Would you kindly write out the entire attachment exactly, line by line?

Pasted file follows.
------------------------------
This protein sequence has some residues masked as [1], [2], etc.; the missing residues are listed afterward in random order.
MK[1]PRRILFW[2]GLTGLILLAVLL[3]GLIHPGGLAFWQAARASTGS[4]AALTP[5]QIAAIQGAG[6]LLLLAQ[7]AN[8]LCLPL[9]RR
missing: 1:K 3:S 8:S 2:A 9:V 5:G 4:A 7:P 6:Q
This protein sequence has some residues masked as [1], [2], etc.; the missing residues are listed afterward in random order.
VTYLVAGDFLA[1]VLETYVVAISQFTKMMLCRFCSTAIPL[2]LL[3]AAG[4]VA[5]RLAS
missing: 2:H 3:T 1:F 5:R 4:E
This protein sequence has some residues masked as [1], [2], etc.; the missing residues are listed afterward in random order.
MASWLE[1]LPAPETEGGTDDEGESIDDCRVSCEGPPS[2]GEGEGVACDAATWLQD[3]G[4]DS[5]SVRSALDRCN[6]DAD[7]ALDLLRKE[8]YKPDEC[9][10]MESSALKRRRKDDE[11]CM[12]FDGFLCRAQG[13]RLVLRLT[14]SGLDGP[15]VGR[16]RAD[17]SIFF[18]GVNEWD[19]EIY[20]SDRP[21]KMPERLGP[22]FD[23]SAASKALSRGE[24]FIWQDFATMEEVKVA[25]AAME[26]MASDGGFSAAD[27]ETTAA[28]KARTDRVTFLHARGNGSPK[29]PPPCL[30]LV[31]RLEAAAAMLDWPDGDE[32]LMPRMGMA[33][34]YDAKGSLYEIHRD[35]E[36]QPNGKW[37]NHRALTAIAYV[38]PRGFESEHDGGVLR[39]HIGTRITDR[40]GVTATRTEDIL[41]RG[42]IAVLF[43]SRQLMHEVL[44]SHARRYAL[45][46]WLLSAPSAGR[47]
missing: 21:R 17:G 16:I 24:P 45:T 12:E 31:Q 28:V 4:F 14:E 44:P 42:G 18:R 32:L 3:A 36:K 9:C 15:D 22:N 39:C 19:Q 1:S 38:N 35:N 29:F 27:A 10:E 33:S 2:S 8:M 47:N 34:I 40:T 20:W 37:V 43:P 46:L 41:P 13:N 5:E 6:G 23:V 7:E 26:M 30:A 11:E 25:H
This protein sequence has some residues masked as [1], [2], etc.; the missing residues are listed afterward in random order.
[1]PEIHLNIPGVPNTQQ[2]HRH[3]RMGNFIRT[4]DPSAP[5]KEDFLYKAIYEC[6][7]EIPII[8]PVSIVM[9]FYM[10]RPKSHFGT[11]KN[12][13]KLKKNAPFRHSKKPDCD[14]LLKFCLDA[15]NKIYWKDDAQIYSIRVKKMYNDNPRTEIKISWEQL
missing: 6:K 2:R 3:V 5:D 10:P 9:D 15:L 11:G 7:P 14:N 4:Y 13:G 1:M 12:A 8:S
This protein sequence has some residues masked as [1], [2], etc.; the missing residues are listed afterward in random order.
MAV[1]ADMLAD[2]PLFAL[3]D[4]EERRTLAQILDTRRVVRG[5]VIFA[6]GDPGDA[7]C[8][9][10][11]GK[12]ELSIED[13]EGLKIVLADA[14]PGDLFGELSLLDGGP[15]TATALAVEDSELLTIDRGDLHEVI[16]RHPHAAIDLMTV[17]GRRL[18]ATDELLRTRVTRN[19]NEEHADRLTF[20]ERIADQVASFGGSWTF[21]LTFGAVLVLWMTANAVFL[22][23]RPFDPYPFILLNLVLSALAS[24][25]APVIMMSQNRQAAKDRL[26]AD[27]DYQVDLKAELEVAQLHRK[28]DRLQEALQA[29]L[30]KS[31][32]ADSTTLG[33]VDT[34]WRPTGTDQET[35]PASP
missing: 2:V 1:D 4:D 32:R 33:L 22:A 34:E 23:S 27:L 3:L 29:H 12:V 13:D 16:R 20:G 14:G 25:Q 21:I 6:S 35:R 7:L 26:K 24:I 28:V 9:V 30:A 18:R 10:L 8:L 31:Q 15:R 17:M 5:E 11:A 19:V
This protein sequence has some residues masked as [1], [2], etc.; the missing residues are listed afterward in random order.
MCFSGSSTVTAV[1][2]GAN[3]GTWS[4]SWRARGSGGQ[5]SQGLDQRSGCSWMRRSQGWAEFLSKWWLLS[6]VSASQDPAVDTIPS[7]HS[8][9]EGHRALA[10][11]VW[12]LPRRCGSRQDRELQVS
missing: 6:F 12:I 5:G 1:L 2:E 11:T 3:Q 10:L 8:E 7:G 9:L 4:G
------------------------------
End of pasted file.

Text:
This protein sequence has some residues masked as [1], [2], etc.; the missing residues are listed afterward in random order.
MK[1]PRRILFW[2]GLTGLILLAVLL[3]GLIHPGGLAFWQAARASTGS[4]AALTP[5]QIAAIQGAG[6]LLLLAQ[7]AN[8]LCLPL[9]RR
missing: 1:K 3:S 8:S 2:A 9:V 5:G 4:A 7:P 6:Q
This protein sequence has some residues masked as [1], [2], etc.; the missing residues are listed afterward in random order.
VTYLVAGDFLA[1]VLETYVVAISQFTKMMLCRFCSTAIPL[2]LL[3]AAG[4]VA[5]RLAS
missing: 2:H 3:T 1:F 5:R 4:E
This protein sequence has some residues masked as [1], [2], etc.; the missing residues are listed afterward in random order.
MASWLE[1]LPAPETEGGTDDEGESIDDCRVSCEGPPS[2]GEGEGVACDAATWLQD[3]G[4]DS[5]SVRSALDRCN[6]DAD[7]ALDLLRKE[8]YKPDEC[9][10]MESSALKRRRKDDE[11]CM[12]FDGFLCRAQG[13]RLVLRLT[14]SGLDGP[15]VGR[16]RAD[17]SIFF[18]GVNEWD[19]EIY[20]SDRP[21]KMPERLGP[22]FD[23]SAASKALSRGE[24]FIWQDFATMEEVKVA[25]AAME[26]MASDGGFSAAD[27]ETTAA[28]KARTDRVTFLHARGNGSPK[29]PPPCL[30]LV[31]RLEAAAAMLDWPDGDE[32]LMPRMGMA[33][34]YDAKGSLYEIHRD[35]E[36]QPNGKW[37]NHRALTAIAYV[38]PRGFESEHDGGVLR[39]HIGTRITDR[40]GVTATRTEDIL[41]RG[42]IAVLF[43]SRQLMHEVL[44]SHARRYAL[45][46]WLLSAPSAGR[47]
missing: 21:R 17:G 16:I 24:P 45:T 12:E 31:Q 28:V 4:F 14:E 44:P 42:G 18:R 32:L 3:A 36:K 9:C 15:D 22:N 39:C 19:Q 1:S 38:N 35:N 29:F 27:A 10:E 33:S 2:S 8:M 47:N 34:I 40:T 20:W 37:V 43:P 46:L 41:P 13:N 5:E 6:G 23:V 7:E 26:M 30:A 11:E 25:H
This protein sequence has some residues masked as [1], [2], etc.; the missing residues are listed afterward in random order.
[1]PEIHLNIPGVPNTQQ[2]HRH[3]RMGNFIRT[4]DPSAP[5]KEDFLYKAIYEC[6][7]EIPII[8]PVSIVM[9]FYM[10]RPKSHFGT[11]KN[12][13]KLKKNAPFRHSKKPDCD[14]LLKFCLDA[15]NKIYWKDDAQIYSIRVKKMYNDNPRTEIKISWEQL
missing: 6:K 2:R 3:V 5:D 10:P 9:D 15:L 11:G 7:P 14:N 4:Y 13:G 1:M 12:A 8:S
This protein sequence has some residues masked as [1], [2], etc.; the missing residues are listed afterward in random order.
MAV[1]ADMLAD[2]PLFAL[3]D[4]EERRTLAQILDTRRVVRG[5]VIFA[6]GDPGDA[7]C[8][9][10][11]GK[12]ELSIED[13]EGLKIVLADA[14]PGDLFGELSLLDGGP[15]TATALAVEDSELLTIDRGDLHEVI[16]RHPHAAIDLMTV[17]GRRL[18]ATDELLRTRVTRN[19]NEEHADRLTF[20]ERIADQVASFGGSWTF[21]LTFGAVLVLWMTANAVFL[22][23]RPFDPYPFILLNLVLSALAS[24][25]APVIMMSQNRQAAKDRL[26]AD[27]DYQVDLKAELEVAQLHRK[28]DRLQEALQA[29]L[30]KS[31][32]ADSTTLG[33]VDT[34]WRPTGTDQET[35]PASP
missing: 2:V 1:D 4:D 32:R 33:L 22:A 34:E 23:S 27:L 3:L 29:H 12:V 13:D 16:R 20:G 14:G 25:Q 21:I 6:S 35:R 7:L 26:K 24:I 28:V 9:V 30:A 18:R 10:L 8:L 31:Q 15:R 17:M 5:E 11:A 19:V
This protein sequence has some residues masked as [1], [2], etc.; the missing residues are listed afterward in random order.
MCFSGSSTVTAV[1][2]GAN[3]GTWS[4]SWRARGSGGQ[5]SQGLDQRSGCSWMRRSQGWAEFLSKWWLLS[6]VSASQDPAVDTIPS[7]HS[8][9]EGHRALA[10][11]VW[12]LPRRCGSRQDRELQVS
missing: 6:F 12:I 5:G 1:L 2:E 11:T 3:Q 10:L 8:E 7:G 9:L 4:G